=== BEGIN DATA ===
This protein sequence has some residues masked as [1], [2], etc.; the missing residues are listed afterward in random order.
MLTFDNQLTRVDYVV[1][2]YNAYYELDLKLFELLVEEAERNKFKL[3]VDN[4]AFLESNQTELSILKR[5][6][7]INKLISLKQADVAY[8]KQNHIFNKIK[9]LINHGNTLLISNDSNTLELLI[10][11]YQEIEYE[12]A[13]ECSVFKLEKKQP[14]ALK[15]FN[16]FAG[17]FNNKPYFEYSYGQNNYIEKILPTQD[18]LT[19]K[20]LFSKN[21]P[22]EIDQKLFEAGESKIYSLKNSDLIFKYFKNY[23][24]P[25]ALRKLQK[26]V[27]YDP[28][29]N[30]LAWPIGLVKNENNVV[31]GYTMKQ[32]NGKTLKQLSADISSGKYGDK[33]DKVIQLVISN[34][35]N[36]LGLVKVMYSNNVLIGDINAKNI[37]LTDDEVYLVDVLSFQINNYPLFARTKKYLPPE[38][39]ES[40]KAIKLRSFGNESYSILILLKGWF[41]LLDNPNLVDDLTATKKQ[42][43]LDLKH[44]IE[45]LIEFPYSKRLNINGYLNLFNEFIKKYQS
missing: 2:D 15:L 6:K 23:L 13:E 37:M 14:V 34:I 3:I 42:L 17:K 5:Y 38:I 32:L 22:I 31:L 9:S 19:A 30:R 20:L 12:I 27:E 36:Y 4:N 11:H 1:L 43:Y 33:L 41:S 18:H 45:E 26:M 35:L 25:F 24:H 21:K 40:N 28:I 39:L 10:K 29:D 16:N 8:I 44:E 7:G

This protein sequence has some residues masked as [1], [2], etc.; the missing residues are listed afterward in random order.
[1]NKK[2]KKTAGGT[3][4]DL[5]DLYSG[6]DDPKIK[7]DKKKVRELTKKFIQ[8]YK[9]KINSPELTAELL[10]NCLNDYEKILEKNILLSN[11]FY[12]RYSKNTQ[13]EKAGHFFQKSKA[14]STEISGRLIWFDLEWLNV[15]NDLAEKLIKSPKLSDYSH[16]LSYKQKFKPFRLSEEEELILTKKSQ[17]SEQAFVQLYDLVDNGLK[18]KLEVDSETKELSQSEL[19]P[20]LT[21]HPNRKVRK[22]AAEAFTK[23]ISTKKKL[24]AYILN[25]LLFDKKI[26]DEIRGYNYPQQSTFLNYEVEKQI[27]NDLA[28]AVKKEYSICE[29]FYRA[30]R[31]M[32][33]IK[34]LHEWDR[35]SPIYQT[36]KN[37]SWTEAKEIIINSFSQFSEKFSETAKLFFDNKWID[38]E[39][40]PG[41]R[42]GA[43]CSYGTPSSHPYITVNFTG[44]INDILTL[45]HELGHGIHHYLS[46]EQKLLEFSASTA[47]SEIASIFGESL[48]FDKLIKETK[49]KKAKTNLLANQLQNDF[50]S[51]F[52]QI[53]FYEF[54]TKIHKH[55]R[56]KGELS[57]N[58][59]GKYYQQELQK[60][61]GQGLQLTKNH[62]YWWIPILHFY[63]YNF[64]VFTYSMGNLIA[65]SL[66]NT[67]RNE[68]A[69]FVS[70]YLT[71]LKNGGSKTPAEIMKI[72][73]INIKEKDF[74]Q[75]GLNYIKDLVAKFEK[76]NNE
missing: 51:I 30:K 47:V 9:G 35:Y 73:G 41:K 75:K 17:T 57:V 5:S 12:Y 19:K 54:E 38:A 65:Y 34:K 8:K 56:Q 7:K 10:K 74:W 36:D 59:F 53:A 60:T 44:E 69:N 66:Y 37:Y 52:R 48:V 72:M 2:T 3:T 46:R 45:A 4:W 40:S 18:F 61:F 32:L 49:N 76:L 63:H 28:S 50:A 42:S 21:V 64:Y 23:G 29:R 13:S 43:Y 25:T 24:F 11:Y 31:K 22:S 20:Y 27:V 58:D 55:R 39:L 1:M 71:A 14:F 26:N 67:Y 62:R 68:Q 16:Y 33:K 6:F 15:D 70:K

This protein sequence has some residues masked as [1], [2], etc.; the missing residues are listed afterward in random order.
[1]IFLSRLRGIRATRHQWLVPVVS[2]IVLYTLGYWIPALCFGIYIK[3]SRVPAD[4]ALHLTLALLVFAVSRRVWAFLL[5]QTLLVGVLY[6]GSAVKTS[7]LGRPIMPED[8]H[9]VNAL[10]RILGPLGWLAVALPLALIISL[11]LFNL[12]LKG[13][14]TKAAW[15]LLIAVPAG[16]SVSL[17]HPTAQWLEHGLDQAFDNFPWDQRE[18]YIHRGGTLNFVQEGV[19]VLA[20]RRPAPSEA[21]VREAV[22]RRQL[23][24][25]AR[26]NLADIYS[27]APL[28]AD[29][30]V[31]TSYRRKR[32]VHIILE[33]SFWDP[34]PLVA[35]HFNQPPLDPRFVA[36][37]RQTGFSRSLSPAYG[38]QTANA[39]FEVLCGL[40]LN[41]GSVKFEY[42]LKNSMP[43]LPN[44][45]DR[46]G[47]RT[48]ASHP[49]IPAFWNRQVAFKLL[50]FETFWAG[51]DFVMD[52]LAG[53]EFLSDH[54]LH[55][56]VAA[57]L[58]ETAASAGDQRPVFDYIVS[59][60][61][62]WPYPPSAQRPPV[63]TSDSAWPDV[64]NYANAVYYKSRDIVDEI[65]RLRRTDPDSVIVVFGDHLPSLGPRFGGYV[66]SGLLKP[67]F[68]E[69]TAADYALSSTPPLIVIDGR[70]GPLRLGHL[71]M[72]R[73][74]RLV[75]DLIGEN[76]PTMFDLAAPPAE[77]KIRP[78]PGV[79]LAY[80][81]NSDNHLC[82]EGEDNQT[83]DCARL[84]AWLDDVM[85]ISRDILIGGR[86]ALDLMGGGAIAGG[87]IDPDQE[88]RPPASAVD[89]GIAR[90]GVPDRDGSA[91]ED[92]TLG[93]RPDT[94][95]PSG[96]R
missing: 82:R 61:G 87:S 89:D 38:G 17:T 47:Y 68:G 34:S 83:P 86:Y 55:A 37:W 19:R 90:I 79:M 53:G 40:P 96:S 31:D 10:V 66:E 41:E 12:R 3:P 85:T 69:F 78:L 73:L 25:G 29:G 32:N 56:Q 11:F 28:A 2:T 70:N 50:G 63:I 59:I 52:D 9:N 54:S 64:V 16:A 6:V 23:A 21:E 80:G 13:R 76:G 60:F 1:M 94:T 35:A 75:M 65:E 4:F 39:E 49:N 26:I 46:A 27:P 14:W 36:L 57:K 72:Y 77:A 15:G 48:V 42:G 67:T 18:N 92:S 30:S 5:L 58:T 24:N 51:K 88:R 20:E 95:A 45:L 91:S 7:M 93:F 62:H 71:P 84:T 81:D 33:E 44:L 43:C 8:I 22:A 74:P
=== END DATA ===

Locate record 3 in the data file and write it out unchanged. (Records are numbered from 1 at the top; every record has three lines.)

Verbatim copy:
This protein sequence has some residues masked as [1], [2], etc.; the missing residues are listed afterward in random order.
[1]IFLSRLRGIRATRHQWLVPVVS[2]IVLYTLGYWIPALCFGIYIK[3]SRVPAD[4]ALHLTLALLVFAVSRRVWAFLL[5]QTLLVGVLY[6]GSAVKTS[7]LGRPIMPED[8]H[9]VNAL[10]RILGPLGWLAVALPLALIISL[11]LFNL[12]LKG[13][14]TKAAW[15]LLIAVPAG[16]SVSL[17]HPTAQWLEHGLDQAFDNFPWDQRE[18]YIHRGGTLNFVQEGV[19]VLA[20]RRPAPSEA[21]VREAV[22]RRQL[23][24][25]AR[26]NLADIYS[27]APL[28]AD[29][30]V[31]TSYRRKR[32]VHIILE[33]SFWDP[34]PLVA[35]HFNQPPLDPRFVA[36][37]RQTGFSRSLSPAYG[38]QTANA[39]FEVLCGL[40]LN[41]GSVKFEY[42]LKNSMP[43]LPN[44][45]DR[46]G[47]RT[48]ASHP[49]IPAFWNRQVAFKLL[50]FETFWAG[51]DFVMD[52]LAG[53]EFLSDH[54]LH[55][56]VAA[57]L[58]ETAASAGDQRPVFDYIVS[59][60][61][62]WPYPPSAQRPPV[63]TSDSAWPDV[64]NYANAVYYKSRDIVDEI[65]RLRRTDPDSVIVVFGDHLPSLGPRFGGYV[66]SGLLKP[67]F[68]E[69]TAADYALSSTPPLIVIDGR[70]GPLRLGHL[71]M[72]R[73][74]RLV[75]DLIGEN[76]PTMFDLAAPPAE[77]KIRP[78]PGV[79]LAY[80][81]NSDNHLC[82]EGEDNQT[83]DCARL[84]AWLDDVM[85]ISRDILIGGR[86]ALDLMGGGAIAGG[87]IDPDQE[88]RPPASAVD[89]GIAR[90]GVPDRDGSA[91]ED[92]TLG[93]RPDT[94][95]PSG[96]R
missing: 82:R 61:G 87:S 89:D 38:G 17:T 47:Y 68:G 34:S 83:P 86:Y 55:A 37:W 19:R 90:I 79:M 53:G 40:P 96:S 31:D 10:V 66:E 41:E 12:R 3:P 85:T 69:F 78:L 73:L 25:G 29:G 32:N 56:Q 11:F 28:A 2:T 70:N 50:G 63:I 59:I 52:D 9:N 54:S 64:V 16:A 6:V 23:A 21:E 80:G 13:R 76:G 60:F 1:M 94:T 35:A 75:M 65:E 4:F 39:E 49:N 26:I 46:A 27:P 14:W 36:L 57:K 72:Y 77:A 15:G 48:V 42:G 67:T 18:N 92:S 30:S 5:L 58:T 24:N 51:K 88:R 20:E 95:A 45:L 91:S 7:M 93:F 62:H 71:P 84:T 81:D 33:E 44:L 43:C 8:I 22:A 74:P